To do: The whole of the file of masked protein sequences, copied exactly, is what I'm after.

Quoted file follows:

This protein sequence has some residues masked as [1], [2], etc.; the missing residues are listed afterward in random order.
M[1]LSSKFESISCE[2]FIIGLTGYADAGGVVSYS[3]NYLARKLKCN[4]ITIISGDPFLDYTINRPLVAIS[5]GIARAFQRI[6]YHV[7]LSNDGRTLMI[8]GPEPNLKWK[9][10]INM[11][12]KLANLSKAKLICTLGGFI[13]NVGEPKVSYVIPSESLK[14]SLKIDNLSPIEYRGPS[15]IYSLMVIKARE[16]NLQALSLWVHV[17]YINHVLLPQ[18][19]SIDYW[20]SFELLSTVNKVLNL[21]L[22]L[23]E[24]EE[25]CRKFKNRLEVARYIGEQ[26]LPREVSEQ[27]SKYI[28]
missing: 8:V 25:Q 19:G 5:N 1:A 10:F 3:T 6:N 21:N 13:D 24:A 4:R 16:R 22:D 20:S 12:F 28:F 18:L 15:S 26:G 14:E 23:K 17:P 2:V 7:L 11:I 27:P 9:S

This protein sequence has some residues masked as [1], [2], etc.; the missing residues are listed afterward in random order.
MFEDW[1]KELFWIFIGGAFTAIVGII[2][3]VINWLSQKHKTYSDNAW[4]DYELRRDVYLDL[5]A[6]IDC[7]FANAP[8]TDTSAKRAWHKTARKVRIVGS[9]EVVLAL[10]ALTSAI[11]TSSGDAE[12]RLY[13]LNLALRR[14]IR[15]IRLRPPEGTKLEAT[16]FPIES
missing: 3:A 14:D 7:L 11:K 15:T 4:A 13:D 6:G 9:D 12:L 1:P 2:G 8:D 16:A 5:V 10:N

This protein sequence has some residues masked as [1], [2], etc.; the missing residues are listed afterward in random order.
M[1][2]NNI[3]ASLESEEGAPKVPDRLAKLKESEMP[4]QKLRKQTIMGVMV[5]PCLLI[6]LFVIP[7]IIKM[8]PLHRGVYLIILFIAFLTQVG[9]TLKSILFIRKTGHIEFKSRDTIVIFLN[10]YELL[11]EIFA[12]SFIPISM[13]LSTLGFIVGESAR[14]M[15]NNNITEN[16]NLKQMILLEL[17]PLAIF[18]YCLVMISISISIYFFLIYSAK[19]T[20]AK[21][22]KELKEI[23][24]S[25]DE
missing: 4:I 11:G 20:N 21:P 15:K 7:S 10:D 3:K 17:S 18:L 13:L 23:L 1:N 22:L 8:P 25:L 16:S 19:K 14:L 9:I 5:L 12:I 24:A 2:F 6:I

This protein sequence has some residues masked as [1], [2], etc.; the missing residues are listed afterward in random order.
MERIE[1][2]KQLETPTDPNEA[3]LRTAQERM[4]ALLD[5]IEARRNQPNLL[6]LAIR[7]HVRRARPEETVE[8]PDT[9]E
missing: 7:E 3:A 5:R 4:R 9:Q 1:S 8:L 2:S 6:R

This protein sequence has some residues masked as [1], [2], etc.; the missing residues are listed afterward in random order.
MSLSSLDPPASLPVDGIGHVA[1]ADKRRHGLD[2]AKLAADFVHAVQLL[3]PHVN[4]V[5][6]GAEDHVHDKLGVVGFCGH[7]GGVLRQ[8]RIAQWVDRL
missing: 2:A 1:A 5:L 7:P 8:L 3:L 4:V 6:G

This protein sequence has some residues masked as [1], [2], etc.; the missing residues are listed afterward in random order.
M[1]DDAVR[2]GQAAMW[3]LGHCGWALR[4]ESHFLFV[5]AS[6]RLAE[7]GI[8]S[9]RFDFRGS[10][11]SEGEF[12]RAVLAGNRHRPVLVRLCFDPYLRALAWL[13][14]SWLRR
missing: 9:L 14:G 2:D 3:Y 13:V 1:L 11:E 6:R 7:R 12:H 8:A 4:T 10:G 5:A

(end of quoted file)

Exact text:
This protein sequence has some residues masked as [1], [2], etc.; the missing residues are listed afterward in random order.
M[1]LSSKFESISCE[2]FIIGLTGYADAGGVVSYS[3]NYLARKLKCN[4]ITIISGDPFLDYTINRPLVAIS[5]GIARAFQRI[6]YHV[7]LSNDGRTLMI[8]GPEPNLKWK[9][10]INM[11][12]KLANLSKAKLICTLGGFI[13]NVGEPKVSYVIPSESLK[14]SLKIDNLSPIEYRGPS[15]IYSLMVIKARE[16]NLQALSLWVHV[17]YINHVLLPQ[18][19]SIDYW[20]SFELLSTVNKVLNL[21]L[22]L[23]E[24]EE[25]CRKFKNRLEVARYIGEQ[26]LPREVSEQ[27]SKYI[28]
missing: 8:V 25:Q 19:G 5:N 1:A 10:F 3:T 6:N 21:N 13:D 24:A 4:R 16:R 22:D 20:S 12:F 28:F 18:L 15:S 26:G 14:E 23:K 17:P 2:V 7:L 11:I 27:P 9:S

This protein sequence has some residues masked as [1], [2], etc.; the missing residues are listed afterward in random order.
MFEDW[1]KELFWIFIGGAFTAIVGII[2][3]VINWLSQKHKTYSDNAW[4]DYELRRDVYLDL[5]A[6]IDC[7]FANAP[8]TDTSAKRAWHKTARKVRIVGS[9]EVVLAL[10]ALTSAI[11]TSSGDAE[12]RLY[13]LNLALRR[14]IR[15]IRLRPPEGTKLEAT[16]FPIES
missing: 3:A 14:D 7:L 11:K 15:T 4:A 13:D 6:G 9:D 12:L 1:P 2:G 8:D 16:A 5:V 10:N

This protein sequence has some residues masked as [1], [2], etc.; the missing residues are listed afterward in random order.
M[1][2]NNI[3]ASLESEEGAPKVPDRLAKLKESEMP[4]QKLRKQTIMGVMV[5]PCLLI[6]LFVIP[7]IIKM[8]PLHRGVYLIILFIAFLTQVG[9]TLKSILFIRKTGHIEFKSRDTIVIFLN[10]YELL[11]EIFA[12]SFIPISM[13]LSTLGFIVGESAR[14]M[15]NNNITEN[16]NLKQMILLEL[17]PLAIF[18]YCLVMISISISIYFFLIYSAK[19]T[20]AK[21][22]KELKEI[23][24]S[25]DE
missing: 4:I 11:G 20:N 21:P 15:K 7:S 10:D 3:K 17:S 18:L 13:L 23:L 1:N 22:L 8:P 25:L 16:S 19:K 14:L 9:I 5:L 12:I 24:A 2:F 6:I

This protein sequence has some residues masked as [1], [2], etc.; the missing residues are listed afterward in random order.
MERIE[1][2]KQLETPTDPNEA[3]LRTAQERM[4]ALLD[5]IEARRNQPNLL[6]LAIR[7]HVRRARPEETVE[8]PDT[9]E
missing: 7:E 3:A 5:R 4:R 9:Q 1:S 8:L 2:S 6:R

This protein sequence has some residues masked as [1], [2], etc.; the missing residues are listed afterward in random order.
MSLSSLDPPASLPVDGIGHVA[1]ADKRRHGLD[2]AKLAADFVHAVQLL[3]PHVN[4]V[5][6]GAEDHVHDKLGVVGFCGH[7]GGVLRQ[8]RIAQWVDRL
missing: 2:A 1:A 5:L 7:P 8:L 3:L 4:V 6:G

This protein sequence has some residues masked as [1], [2], etc.; the missing residues are listed afterward in random order.
M[1]DDAVR[2]GQAAMW[3]LGHCGWALR[4]ESHFLFV[5]AS[6]RLAE[7]GI[8]S[9]RFDFRGS[10][11]SEGEF[12]RAVLAGNRHRPVLVRLCFDPYLRALAWL[13][14]SWLRR
missing: 9:L 14:G 2:D 3:Y 13:V 1:L 11:E 6:R 7:R 12:H 8:A 4:T 10:G 5:A